Napier Lopez is a writer based in New York City. He's interested in all things tech, science, and photography related, and likes to yo-yo in Napier Lopez is a writer based in New York City. He's interested in all things tech, science, and photography related, and likes to yo-yo in his free time. Follow him on Twitter.
WeChat is ready to take on a new market: the office. The company today launched WeChat Enterprise, essentially its competitor to the ever-growing Slack.
First announced in March, it has most of the features you expect from standard WeChat. You can make groups, send photos, voice clips, files, locations and even stickers. However, it differentiates itself with a few work-centric changes.
For instance, the app has something called a “coffee break” setting, which is basically an away mode. Since the expectation is that you’ll be using the service during all work hours, it’s a nice way to give quick visual notice that you’re currently unavailable.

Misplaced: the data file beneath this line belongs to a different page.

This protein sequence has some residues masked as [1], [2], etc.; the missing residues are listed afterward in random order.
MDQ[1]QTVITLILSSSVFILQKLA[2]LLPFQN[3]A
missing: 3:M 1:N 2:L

There’s also a “receipt” button that lets you acknowledge when you’ve read a post – a similar function to Slack’s reactions – so that a workroom isn’t flooded with an influx of “okays.”
Employees can also charge phone calls to a company bill, which should come in handy for making international calls more efficient (not to mention earn WeChat some extra revenue).
In China, the app is particularly notable because it helps users separate work from play in their WeChat Moments stream. As TechInAsia points out, many Chinese companies already use WeChat for work purposes. Having an altogether separate app keeps work and personal feeds apart and avoids distractions.
Unfortunately, signing up isn’t so easy unless you’re already a fairly big business in China: you need an official Chinese business license to register, and there’s no word on if or when the service will be available elsewhere.
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